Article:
4. Death isn’t natural.
That’s why if feels so off when you grieve for someone. How many times have you thought, “This can’t be real?”
Sure, God knew how it would all play out from the beginning, because He made us and He gave us the free will we would use to self-destruct. He knew, but man made the choices. I don’t have to remind you of what happened in the Garden. It’s LITERALLY the oldest story in the world.
You know it by heart. If you don’t, you can find it at the beginning of the Bible, in Genesis 3.
We’re still making those choices every day.
I remember the second I realized that Adam and Eve didn’t pay the ultimate penalty for bringing death upon all mankind. You can disagree if you want to.
Picture this: they threw immortality away for the frailty of humanity. They were looking to be gods and the consequences were dire. Immediately, they knew they messed up. They realized they were naked—out in the open where they were vulnerable to attack from every kind of enemy, targets for pain, fear, and death. All of these were new to them. They had no protection other than their Creator.
What did God do? Immediately He covered them in animal skins, so they weren’t naked anymore.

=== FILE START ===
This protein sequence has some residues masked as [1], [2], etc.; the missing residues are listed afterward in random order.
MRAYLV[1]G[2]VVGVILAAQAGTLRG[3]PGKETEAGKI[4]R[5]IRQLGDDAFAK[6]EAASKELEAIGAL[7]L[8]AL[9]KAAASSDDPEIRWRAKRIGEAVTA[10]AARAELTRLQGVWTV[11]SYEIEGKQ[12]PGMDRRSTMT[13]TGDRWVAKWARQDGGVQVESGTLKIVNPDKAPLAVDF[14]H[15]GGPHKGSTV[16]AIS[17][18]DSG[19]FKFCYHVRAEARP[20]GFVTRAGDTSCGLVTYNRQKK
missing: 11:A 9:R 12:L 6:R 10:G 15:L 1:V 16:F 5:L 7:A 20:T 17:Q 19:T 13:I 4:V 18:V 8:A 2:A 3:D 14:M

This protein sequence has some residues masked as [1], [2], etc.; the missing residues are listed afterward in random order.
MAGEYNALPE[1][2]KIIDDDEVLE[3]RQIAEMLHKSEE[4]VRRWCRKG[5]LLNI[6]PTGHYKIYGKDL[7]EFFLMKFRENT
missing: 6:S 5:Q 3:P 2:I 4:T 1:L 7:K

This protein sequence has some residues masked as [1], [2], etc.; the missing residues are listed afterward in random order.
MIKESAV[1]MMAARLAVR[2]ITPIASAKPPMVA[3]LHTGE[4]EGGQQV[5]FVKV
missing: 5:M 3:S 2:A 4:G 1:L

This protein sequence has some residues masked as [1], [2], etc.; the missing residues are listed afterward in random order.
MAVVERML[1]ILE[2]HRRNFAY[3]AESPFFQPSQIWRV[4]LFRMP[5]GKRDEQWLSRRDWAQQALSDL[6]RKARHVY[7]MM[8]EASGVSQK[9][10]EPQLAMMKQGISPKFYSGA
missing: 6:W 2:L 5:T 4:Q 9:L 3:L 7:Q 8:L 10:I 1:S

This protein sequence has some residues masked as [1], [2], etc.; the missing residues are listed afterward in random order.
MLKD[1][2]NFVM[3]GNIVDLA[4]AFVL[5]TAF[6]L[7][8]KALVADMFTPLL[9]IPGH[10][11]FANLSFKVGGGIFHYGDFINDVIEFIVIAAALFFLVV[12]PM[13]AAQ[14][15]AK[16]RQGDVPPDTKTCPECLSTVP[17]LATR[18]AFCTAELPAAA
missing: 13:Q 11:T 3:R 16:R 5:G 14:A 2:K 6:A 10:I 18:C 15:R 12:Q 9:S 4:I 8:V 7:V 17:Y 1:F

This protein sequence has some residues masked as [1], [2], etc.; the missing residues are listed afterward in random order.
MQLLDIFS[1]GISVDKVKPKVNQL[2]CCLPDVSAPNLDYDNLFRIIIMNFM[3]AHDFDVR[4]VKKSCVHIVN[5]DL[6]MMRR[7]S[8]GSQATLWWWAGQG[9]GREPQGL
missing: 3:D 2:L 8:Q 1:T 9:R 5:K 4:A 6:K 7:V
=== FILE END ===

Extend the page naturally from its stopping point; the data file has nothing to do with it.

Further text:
He covered their sin and their shame. There were consequences to their actions, but He covered them, physically and symbolically. It was a picture and a promise of the Lamb that would be slain to cover the sins that created death.
5. All hope lies in Jesus Christ.
What I know about grief—what I REALLY know about grief—is that I couldn’t face one moment of it if not for the fact that God sent Jesus to redeem our lives.
I put my hope in this because it’s all I CAN do.
If I didn’t know there was something beyond this life, I couldn’t go on.
I remember in the early days of horror when I was still very crazy. I went running down the dirt road, screaming at God, “Where were You? I did EVERYTHING I thought You wanted me to do and You still took my son!”
I’d wrestled with my faith since Mikey died. How could a loving God allow death at all? How could God even exist? I said I didn’t believe. I was looking toward the sky and screaming when it hit me.
“I’m screaming at God. I’m screaming at God because I know He’s there.”
I learned that grief is not enough to take away the love of God. God has been with me from the beginning. He has been the constant of my life ALL my life. I didn’t lose faith in Him. I was just mad at Him because I didn’t understand.
I still don’t understand.
What I know is that I don’t have to know WHY anymore. God always provides everything I need to get me through, even when I can’t see it. He’s there, even when I think I don’t believe.
6. The death of someone you love feels like the worse thing you’ll ever go through because it is.
It can leave you confused, lonely, cold, and empty. The light at the end of the tunnel is an eternity where there is no fear of loss or death. It doesn’t exist. There will be no more tears. It’s a promise from God to those who believe in Him.
I won’t have to visit a cold stone to talk to my child. God has prepared a place.